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Galería Elvira González opens its first exhibition dedicated to the Catalan ceramist Josep Llorens Artigas
Installation view.



MADRID.- Galería Elvira González is presenting Llorens Artigas. Cerámicas, the first exhibition at the gallery dedicated to the Catalan ceramist. Josep Llorens Artigas (Barcelona, 1892 - Gallifa, 1980) is one of the main renovators of western ceramic art. Driven by the noucentista2 spirit of Barcelona, by the resurgence of ceramic in France and by his exhaustive study of the Song dynasty ceramics, Artigas moved to Paris in 1923, where he was surrounded by artists and ceramists that stimulated him to reach a unique style, with a perfect domain of the discipline.

Throughout his career, which he dedicated almost entirely to ceramics, Artigas focused on eliminating the decoration of the vases and achieving the maximum quality and beauty in his refined work of glazing. This exhibition gathers together a careful selection of pieces from different stages from 1936 and brings us closer to his perseverance with shapes and his personal universe of textures, coatings and colours. The material that characterizes his practice is stoneware; a type of clay that he used and researched for decades. Stoneware is composed of clay, sandstone and silica; is dense, impermeable and opaque. It vitrifies slowly at a very high temperature.

The final result is a resistant, impermeable and refractory ceramic. In its natural state, the stoneware clay is grey, but after the firing process it adopts a light brown or beige colour. The first stoneware ceramic was produced during the era of the Song Dynasty in China and arrived for the first time to Europe, in Germany, in the 15th century. Later on, in the 17th century, English potters began to produce a form of salt-glazed stoneware.




As the French art historian Pierre Courthion explains3, ceramic in Europe was considered a minor art that could not compete with the tradition of the East and Far East. As opposed to the popular ceramics of China, Korea or Japan, ceramic as an artistic practice did not appear until the 19th century in Europe, in France, with Ernest Chaplet. Chaplet discovered the importance of the pieces of oriental stoneware, in particular of the Japanese tradition, and introduced it as an art Paul Gauguin in 1886. Gauguin did ceramics in Chaplet's studio, in Paris. At the beginning of the 20th century, the ceramist André Methey put his practice at the service of artists such as Matisse, Vlaminck or Derain. In spite of this reappearance in Europe at the beginning of the century, ceramic was not understood as something more than a secondary or dependent art until the pioneer Artigas provided it, from the twenties and progressively, with a pure artistic conscience.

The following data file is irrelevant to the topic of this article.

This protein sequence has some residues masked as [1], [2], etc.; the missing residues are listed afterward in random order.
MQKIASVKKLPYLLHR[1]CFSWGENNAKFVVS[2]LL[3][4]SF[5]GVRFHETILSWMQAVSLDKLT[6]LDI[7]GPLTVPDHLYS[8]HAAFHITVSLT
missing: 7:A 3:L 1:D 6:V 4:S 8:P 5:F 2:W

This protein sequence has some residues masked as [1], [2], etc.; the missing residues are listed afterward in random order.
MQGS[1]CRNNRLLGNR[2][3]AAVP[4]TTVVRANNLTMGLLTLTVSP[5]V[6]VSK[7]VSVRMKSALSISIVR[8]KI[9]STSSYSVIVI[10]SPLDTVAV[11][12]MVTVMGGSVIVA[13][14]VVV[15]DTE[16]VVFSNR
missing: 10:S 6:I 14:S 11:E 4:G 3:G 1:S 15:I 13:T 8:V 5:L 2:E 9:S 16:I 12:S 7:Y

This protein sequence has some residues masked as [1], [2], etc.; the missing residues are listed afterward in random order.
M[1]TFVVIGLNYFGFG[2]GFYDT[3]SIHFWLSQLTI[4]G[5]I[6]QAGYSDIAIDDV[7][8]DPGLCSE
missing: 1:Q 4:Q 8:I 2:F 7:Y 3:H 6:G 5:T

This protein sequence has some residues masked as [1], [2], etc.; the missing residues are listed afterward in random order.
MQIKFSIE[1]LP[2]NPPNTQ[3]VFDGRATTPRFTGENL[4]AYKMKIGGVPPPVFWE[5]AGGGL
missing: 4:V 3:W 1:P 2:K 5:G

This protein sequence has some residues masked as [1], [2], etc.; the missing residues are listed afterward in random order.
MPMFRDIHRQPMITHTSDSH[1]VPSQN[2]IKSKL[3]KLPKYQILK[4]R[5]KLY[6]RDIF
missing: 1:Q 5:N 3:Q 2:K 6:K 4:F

Josep Llorens Artigas
After initially training in drawing, in the early twenties Artigas completed his studies in ceramics at the Escuela Superior de Bellas Artes, Barcelona, where he coincided with Gargallo and Miró. In 1922 Artigas wrote his thesis on the ceramic pastes and blue glazes of ancient Egypt and developed a research on the glazes of the Chinese ceramics of the Han and Song dynasty.

From 1923 to 1941 he lived in Paris, where he worked regularly with Picasso and Dufy, and from where he frequently participated in exhibitions as in the Galerie Berheim - Jeune (in 1925 he held his first solo exhibition), the Salon d'Automne, Salon des Artistes Décoratifs, and Salon des Tuilleries. Since 1948 he was represented by Galerie Maeght in Paris. Simultaneously, he held exhibitions outside France, at Brummer's Gallery, New York, and in Barcelona, where he returned in 1941. In 1944 Artigas began his long collaboration with his friend and artist Joan Miró. Since 1951 he lived in "El Racó", a country house in Gallifa, Barcelona, where he builds huge ceramic ovens. In 1955, together with Miró, he built two stoneware walls for the new UNESCO headquarters in Paris. Until his retirement he was a teacher of ceramics at the Massana school in Barcelona. He produced important ceramic murals for the Guggenheim Museum in New York (1966), the Maeght Foundation (1968) and at Barcelona airport (1971).

His last pieces were oven-baked in the early seventies. Thanks to Artigas in the early 1930`s museums such as the Museum of Modern Art (MoMA) in New York and the Museu d'Art Modern in Barcelona acquired contemporary ceramic pieces for the first time.










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